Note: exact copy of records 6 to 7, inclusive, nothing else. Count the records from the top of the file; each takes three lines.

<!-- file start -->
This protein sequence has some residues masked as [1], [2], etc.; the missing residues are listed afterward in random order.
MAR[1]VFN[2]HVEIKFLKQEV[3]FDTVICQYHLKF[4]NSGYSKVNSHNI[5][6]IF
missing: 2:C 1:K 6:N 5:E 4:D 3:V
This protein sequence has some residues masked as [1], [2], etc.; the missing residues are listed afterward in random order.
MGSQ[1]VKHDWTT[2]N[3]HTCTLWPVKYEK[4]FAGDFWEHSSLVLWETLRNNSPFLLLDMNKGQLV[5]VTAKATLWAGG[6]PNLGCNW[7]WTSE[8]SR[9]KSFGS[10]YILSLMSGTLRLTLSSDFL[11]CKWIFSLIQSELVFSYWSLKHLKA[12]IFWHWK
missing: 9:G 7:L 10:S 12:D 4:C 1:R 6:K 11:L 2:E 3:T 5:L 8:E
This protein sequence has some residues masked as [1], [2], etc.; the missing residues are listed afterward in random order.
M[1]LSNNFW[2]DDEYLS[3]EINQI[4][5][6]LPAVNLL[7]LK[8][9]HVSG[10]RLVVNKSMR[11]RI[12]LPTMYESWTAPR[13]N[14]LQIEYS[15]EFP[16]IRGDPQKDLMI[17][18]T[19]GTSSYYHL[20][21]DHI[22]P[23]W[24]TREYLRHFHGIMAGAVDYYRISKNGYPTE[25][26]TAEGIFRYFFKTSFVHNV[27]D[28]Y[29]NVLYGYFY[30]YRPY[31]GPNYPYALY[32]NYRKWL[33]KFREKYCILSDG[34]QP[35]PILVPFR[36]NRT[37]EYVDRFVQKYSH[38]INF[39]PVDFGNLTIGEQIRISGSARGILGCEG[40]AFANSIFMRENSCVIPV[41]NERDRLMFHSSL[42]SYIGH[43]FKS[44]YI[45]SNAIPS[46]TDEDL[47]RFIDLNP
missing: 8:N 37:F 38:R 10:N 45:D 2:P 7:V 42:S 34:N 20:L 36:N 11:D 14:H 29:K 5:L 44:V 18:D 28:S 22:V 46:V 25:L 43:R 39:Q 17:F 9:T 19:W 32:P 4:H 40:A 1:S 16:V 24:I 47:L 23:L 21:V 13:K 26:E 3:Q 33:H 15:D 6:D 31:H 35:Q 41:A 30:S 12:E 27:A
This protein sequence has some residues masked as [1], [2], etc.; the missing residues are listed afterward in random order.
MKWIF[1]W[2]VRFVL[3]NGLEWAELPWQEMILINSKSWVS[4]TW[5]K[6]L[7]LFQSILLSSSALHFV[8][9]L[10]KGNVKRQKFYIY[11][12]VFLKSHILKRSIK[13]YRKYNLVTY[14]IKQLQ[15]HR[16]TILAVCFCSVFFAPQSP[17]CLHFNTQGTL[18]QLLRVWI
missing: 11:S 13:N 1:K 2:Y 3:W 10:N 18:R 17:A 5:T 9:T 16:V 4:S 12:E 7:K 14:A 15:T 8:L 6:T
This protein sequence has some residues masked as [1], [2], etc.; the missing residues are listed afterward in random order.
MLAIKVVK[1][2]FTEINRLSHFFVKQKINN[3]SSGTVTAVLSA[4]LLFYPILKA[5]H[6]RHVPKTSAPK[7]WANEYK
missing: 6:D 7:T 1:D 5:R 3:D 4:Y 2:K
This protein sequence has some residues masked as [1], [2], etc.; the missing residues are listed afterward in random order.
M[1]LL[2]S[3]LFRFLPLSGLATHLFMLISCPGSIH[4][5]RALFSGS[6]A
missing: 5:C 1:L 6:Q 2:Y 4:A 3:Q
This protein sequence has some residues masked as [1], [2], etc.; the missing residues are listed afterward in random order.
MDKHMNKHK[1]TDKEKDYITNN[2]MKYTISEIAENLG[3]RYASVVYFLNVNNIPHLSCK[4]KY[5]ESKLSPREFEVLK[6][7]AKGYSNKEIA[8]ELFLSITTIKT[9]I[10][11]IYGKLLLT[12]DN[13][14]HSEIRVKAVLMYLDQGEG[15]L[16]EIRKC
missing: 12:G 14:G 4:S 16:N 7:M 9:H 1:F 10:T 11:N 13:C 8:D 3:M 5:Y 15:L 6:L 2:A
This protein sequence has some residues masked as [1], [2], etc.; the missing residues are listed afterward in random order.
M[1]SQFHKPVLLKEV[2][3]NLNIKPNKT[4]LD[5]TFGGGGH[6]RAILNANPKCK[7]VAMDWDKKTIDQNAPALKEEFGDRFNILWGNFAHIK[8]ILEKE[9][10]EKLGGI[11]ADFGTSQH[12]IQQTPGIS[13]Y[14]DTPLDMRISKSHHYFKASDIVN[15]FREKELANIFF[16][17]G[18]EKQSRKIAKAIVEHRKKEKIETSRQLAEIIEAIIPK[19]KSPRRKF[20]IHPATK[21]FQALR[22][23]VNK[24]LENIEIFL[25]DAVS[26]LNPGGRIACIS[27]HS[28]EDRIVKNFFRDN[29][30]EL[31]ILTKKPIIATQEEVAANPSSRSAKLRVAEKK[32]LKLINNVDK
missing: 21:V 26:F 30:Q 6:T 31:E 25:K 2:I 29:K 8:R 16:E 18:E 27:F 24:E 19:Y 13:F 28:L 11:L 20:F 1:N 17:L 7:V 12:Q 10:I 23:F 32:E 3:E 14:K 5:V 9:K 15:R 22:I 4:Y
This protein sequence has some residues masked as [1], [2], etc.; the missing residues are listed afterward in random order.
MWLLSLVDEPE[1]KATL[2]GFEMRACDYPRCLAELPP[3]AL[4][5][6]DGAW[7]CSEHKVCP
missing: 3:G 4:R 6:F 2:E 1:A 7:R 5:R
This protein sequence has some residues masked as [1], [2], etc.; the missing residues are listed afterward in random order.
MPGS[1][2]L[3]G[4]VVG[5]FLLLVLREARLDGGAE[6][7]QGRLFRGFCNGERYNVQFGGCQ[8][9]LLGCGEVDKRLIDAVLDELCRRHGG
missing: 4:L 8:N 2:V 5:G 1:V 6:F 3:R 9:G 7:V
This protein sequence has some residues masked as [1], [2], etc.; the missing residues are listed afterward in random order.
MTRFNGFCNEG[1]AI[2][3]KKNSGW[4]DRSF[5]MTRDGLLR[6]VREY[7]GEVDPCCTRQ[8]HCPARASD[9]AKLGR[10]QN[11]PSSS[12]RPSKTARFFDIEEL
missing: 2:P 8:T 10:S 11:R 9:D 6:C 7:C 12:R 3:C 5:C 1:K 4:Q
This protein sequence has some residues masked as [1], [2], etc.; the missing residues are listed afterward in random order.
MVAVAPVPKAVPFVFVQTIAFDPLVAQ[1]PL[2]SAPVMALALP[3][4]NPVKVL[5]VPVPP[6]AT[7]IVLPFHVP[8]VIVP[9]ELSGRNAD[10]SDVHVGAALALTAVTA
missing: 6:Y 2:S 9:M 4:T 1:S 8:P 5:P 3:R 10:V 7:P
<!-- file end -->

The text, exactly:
This protein sequence has some residues masked as [1], [2], etc.; the missing residues are listed afterward in random order.
M[1]LL[2]S[3]LFRFLPLSGLATHLFMLISCPGSIH[4][5]RALFSGS[6]A
missing: 5:C 1:L 6:Q 2:Y 4:A 3:Q
This protein sequence has some residues masked as [1], [2], etc.; the missing residues are listed afterward in random order.
MDKHMNKHK[1]TDKEKDYITNN[2]MKYTISEIAENLG[3]RYASVVYFLNVNNIPHLSCK[4]KY[5]ESKLSPREFEVLK[6][7]AKGYSNKEIA[8]ELFLSITTIKT[9]I[10][11]IYGKLLLT[12]DN[13][14]HSEIRVKAVLMYLDQGEG[15]L[16]EIRKC
missing: 12:G 14:G 4:S 16:N 7:M 9:H 1:F 10:T 11:N 13:C 8:D 3:M 5:Y 15:L 6:L 2:A